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The Week Ahead


Business Week Index

THE WEEK AHEAD

INTERNATIONAL TRADE

Tuesday, Oct. 21, 8:30 a.m. EDT -- The trade balance for goods and services in

August is expected to show a deficit of $10 billion, based on the median

forecast of economists surveyed by MMS International, a unit of The McGraw-Hill

Companies. The July deficit swelled to $10.3 billion from $8.3 billion in June.

August exports are projected to have risen to $78 billion, after dropping to

$77.4 billion in July. Imports are expected to have risen to $88.2 billion,

after jumping to $87.7 billion in July. The way the third-quarter trade gap is

shaping up, trade will provide a drag on third-quarter growth in real gross

domestic product, scheduled for release on Oct. 31.

FEDERAL BUDGET

Wednesday, Oct. 22, 2:00 p.m. EDT -- For September, the final month of the 1997

fiscal year, the Treasury is expected to report a deficit of $46 billion, based

on the results of the MMS survey, compared to a gap of $35.3 billion in

September, 1996. If the projection is on the mark, the 1997 deficit will total

$29 billion, the lowest for any fiscal year since 1974. Moreover, the deficit

as a percentage of gross domestic product will fall to only 0.4%. Given

continued strong growth into 1998, the deficit for fiscal 1998 should at least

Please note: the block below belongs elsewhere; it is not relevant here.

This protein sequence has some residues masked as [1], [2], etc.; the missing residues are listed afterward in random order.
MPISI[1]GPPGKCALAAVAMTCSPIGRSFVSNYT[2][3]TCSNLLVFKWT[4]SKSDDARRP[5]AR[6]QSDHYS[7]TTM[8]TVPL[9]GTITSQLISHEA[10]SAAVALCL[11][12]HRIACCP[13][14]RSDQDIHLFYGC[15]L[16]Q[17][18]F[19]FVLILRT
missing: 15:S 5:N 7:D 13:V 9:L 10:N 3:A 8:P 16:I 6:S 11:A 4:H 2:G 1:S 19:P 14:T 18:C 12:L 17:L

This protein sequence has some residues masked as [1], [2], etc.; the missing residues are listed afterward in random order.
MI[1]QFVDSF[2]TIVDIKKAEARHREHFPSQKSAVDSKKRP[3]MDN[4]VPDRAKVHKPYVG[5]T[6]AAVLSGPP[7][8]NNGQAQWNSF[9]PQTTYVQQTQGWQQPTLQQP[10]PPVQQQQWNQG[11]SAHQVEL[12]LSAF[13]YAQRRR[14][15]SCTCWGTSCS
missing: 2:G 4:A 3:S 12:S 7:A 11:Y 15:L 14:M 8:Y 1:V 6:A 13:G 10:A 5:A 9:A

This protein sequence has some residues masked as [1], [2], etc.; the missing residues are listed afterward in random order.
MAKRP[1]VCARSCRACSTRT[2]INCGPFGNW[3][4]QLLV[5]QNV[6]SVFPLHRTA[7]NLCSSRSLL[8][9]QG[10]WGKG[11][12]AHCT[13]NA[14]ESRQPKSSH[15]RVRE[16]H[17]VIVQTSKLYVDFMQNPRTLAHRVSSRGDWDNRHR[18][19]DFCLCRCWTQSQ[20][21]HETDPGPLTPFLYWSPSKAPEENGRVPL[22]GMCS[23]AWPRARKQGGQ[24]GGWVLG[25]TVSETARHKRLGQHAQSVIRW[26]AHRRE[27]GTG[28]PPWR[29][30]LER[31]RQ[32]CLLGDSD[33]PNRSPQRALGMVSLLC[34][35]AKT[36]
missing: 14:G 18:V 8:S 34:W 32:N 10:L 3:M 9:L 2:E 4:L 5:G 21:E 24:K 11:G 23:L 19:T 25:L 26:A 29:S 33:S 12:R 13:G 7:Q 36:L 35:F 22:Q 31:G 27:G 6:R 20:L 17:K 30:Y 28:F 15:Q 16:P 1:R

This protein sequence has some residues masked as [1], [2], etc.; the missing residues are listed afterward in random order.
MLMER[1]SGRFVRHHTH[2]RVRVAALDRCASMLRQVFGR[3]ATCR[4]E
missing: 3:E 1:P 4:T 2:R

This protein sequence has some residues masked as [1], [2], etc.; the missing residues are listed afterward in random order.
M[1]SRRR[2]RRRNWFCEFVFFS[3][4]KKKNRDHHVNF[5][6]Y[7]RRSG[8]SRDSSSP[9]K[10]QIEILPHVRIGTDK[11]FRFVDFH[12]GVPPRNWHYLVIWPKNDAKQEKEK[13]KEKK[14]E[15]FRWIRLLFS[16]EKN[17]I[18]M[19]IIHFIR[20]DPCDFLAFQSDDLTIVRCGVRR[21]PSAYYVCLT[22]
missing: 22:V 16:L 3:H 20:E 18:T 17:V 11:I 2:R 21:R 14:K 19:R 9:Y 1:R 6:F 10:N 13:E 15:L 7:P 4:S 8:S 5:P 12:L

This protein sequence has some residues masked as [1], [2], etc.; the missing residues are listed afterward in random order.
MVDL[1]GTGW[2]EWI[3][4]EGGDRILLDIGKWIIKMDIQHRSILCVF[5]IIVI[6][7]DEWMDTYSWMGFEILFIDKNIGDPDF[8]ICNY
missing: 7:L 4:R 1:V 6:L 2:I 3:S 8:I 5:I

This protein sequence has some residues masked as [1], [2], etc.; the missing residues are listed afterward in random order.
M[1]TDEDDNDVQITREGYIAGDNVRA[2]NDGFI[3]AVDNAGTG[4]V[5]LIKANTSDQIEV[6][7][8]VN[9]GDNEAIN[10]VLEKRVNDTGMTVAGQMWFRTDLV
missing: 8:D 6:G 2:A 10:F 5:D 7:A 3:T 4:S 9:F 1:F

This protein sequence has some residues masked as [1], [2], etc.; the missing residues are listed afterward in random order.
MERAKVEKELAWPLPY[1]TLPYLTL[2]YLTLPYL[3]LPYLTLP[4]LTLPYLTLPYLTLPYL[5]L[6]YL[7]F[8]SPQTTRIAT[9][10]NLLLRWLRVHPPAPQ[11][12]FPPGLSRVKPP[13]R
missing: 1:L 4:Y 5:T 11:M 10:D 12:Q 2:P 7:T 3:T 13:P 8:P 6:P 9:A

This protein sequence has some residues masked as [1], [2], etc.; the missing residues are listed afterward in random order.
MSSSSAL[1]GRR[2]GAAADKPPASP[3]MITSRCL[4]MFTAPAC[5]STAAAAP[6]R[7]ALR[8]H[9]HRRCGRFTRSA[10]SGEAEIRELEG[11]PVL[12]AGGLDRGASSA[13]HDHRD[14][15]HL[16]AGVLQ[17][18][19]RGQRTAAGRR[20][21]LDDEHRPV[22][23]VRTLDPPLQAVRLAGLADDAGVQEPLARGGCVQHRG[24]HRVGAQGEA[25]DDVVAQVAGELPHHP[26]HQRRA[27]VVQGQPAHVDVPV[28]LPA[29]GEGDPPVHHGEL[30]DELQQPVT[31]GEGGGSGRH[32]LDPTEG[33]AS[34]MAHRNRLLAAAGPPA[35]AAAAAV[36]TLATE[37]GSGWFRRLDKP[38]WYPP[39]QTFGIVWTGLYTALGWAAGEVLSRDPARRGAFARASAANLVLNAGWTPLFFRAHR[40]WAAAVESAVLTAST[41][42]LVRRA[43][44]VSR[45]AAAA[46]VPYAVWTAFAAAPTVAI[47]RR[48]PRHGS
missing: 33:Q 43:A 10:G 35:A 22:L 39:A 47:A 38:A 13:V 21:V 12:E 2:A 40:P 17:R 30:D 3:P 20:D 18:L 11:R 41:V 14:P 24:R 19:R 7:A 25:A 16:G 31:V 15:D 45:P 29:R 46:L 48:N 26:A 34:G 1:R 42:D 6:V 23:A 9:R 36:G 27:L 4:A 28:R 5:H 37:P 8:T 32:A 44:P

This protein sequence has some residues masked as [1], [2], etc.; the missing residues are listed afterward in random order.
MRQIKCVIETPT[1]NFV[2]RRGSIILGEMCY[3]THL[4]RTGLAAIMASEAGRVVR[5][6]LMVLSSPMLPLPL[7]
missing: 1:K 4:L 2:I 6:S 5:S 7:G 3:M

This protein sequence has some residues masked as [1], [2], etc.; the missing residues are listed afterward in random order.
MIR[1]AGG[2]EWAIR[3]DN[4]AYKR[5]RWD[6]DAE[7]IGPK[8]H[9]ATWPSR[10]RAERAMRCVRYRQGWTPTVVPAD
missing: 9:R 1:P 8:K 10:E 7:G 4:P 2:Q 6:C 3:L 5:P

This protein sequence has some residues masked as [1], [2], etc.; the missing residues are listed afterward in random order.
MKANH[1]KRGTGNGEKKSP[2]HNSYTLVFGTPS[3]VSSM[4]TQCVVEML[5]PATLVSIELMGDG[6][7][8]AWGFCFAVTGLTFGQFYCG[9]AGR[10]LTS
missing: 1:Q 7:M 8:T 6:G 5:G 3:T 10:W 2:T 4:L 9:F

equal that performance. Since the report is the last for the fiscal year, there

is often a reporting delay, as the final accounts are reconciled.

UNEMPLOYMENT CLAIMS

Thursday, Oct. 23, 8:30 a.m. EDT -- First-time filings for jobless benefits in

the week ended Oct. 18 are expected to have remained close to their recent

weekly average of about 310,000. The September average of claims stood at

308,000, the lowest for any month since 1989, suggesting that labor markets

continue to tighten. Recent claims numbers, which tend to foreshadow movements

in the unemployment rate, suggest that joblessness will fall further in coming

months, from 4.9% in September. The claims data will be increasingly important

to Wall Street in coming weeks, given the Federal Reserve chairman's focus on

labor markets in recent congressional testimony.


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